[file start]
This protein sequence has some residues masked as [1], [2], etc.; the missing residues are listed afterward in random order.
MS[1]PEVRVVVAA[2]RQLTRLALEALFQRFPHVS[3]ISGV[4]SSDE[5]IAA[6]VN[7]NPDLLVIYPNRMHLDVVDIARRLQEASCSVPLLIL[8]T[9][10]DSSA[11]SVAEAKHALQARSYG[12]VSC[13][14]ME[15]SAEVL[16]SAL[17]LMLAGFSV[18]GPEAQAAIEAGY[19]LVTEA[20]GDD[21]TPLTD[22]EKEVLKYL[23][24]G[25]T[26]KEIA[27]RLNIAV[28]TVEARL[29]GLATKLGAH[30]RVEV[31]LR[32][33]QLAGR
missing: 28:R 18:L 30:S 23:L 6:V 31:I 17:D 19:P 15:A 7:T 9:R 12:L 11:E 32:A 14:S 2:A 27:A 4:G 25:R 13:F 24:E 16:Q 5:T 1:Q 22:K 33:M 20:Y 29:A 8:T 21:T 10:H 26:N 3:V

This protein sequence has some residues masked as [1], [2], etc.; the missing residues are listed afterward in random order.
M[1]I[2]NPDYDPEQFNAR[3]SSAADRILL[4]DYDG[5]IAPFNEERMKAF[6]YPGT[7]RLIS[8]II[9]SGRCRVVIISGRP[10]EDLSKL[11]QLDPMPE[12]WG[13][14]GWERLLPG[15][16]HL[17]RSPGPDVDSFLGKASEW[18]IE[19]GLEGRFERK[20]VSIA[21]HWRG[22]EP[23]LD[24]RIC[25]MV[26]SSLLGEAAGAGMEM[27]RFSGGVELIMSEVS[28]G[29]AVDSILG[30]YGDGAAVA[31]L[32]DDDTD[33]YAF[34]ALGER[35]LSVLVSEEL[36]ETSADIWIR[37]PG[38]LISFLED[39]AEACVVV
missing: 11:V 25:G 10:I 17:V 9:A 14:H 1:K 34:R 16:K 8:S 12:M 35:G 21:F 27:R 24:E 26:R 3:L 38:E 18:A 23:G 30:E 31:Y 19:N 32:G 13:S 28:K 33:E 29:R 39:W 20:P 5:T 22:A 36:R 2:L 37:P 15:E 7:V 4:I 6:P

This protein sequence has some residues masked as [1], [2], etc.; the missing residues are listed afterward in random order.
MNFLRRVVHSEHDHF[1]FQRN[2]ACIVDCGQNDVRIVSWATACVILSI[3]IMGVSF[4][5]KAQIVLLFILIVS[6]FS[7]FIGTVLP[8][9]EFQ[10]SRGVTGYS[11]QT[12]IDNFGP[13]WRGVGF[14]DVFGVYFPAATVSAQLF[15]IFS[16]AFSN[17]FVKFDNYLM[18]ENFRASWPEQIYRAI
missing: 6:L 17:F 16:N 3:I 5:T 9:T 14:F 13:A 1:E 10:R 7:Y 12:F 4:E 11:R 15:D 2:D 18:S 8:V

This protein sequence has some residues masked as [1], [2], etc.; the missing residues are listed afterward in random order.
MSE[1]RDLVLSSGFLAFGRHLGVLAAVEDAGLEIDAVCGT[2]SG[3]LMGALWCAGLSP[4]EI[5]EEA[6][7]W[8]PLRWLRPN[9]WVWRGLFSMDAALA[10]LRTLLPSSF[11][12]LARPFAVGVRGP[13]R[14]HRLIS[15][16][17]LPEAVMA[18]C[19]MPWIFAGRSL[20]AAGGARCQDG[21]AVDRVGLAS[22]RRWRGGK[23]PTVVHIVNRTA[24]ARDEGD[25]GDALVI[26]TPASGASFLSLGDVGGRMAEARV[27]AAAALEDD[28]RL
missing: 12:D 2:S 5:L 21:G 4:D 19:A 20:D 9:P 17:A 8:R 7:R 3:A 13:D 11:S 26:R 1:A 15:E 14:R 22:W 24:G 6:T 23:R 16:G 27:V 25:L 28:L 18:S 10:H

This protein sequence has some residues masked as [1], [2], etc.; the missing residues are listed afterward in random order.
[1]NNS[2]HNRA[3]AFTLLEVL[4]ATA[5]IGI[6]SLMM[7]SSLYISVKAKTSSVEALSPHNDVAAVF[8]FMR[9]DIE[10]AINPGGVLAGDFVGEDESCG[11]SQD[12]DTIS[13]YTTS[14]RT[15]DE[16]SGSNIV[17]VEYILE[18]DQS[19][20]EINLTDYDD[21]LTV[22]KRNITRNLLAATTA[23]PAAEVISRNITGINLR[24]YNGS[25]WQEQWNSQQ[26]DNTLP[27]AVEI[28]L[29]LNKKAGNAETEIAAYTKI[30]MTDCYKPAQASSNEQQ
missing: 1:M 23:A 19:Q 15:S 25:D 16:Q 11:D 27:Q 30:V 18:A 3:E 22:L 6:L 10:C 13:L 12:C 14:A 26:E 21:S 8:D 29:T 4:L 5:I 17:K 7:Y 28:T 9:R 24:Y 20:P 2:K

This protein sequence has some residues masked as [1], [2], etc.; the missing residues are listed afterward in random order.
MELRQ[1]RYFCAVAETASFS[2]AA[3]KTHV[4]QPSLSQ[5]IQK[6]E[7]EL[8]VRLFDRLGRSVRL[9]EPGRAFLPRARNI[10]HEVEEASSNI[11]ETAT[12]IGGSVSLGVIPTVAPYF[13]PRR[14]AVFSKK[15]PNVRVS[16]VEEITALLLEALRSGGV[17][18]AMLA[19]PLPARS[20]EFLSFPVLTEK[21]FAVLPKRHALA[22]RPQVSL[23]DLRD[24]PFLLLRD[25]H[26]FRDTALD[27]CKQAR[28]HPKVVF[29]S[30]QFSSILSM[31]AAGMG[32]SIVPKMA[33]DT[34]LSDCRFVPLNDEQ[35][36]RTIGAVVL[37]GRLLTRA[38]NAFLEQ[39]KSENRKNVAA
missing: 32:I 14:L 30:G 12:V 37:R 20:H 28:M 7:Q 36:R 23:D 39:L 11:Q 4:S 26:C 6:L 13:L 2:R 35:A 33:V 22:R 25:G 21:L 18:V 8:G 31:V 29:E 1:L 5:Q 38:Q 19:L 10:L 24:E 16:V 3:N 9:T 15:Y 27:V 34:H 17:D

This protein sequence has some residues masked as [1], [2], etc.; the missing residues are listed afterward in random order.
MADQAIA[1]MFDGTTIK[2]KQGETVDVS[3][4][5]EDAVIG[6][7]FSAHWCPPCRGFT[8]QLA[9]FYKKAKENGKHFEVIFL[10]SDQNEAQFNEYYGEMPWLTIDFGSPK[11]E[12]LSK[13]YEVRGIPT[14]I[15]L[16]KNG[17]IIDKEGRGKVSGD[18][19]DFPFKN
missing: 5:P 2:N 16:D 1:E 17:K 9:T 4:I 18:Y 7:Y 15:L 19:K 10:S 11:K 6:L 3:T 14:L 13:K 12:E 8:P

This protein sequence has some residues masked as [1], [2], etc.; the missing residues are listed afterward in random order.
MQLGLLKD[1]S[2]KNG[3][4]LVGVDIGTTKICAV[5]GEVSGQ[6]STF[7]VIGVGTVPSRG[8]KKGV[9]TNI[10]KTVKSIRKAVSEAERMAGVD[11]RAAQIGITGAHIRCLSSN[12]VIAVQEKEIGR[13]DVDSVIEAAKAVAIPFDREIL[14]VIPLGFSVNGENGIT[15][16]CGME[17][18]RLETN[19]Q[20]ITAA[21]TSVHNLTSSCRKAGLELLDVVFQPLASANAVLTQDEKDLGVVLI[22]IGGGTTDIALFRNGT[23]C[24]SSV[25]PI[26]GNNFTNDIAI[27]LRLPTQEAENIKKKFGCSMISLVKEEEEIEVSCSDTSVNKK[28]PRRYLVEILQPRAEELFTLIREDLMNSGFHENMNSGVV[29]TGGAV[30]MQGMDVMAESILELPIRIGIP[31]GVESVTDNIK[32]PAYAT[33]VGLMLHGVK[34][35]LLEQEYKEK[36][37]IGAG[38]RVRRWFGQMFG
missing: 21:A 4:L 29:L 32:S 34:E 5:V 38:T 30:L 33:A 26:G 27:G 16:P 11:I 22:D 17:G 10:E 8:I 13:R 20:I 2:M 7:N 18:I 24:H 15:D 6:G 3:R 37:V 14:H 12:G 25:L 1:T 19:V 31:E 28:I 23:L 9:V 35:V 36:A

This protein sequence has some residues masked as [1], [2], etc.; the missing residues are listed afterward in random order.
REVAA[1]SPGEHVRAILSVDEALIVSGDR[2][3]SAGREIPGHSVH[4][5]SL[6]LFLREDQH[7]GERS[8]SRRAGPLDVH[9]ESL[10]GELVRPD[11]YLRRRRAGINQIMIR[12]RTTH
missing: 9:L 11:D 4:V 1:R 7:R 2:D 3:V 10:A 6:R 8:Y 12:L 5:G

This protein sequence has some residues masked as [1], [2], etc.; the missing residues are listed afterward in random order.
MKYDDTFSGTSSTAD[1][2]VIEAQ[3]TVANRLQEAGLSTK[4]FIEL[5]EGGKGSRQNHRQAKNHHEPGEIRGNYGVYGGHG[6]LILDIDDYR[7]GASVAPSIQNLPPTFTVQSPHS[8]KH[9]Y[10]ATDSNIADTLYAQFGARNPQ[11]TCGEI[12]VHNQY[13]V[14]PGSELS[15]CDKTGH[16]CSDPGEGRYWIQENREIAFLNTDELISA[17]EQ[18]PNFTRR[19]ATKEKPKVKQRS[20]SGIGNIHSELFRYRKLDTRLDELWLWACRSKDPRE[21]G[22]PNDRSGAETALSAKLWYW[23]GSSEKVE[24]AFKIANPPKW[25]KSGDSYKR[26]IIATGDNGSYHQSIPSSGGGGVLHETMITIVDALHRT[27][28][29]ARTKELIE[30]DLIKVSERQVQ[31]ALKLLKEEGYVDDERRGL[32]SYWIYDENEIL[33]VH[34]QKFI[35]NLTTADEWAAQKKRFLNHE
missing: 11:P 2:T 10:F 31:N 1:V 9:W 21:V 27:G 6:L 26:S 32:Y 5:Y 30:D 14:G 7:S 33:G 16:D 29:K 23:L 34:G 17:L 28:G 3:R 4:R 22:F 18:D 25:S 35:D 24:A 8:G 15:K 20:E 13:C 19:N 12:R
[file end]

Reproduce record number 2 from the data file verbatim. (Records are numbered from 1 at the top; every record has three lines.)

This protein sequence has some residues masked as [1], [2], etc.; the missing residues are listed afterward in random order.
M[1]I[2]NPDYDPEQFNAR[3]SSAADRILL[4]DYDG[5]IAPFNEERMKAF[6]YPGT[7]RLIS[8]II[9]SGRCRVVIISGRP[10]EDLSKL[11]QLDPMPE[12]WG[13][14]GWERLLPG[15][16]HL[17]RSPGPDVDSFLGKASEW[18]IE[19]GLEGRFERK[20]VSIA[21]HWRG[22]EP[23]LD[24]RIC[25]MV[26]SSLLGEAAGAGMEM[27]RFSGGVELIMSEVS[28]G[29]AVDSILG[30]YGDGAAVA[31]L[32]DDDTD[33]YAF[34]ALGER[35]LSVLVSEEL[36]ETSADIWIR[37]PG[38]LISFLED[39]AEACVVV
missing: 11:V 25:G 10:I 17:V 9:A 14:H 1:K 34:R 16:K 8:S 12:M 35:G 21:F 27:R 24:E 26:R 3:L 38:E 18:A 23:G 30:E 31:Y 19:N 32:G 13:S 28:K 33:E 29:R 39:W 20:P 5:T 22:A 36:R 2:L 37:P 15:E 7:V 4:I 6:P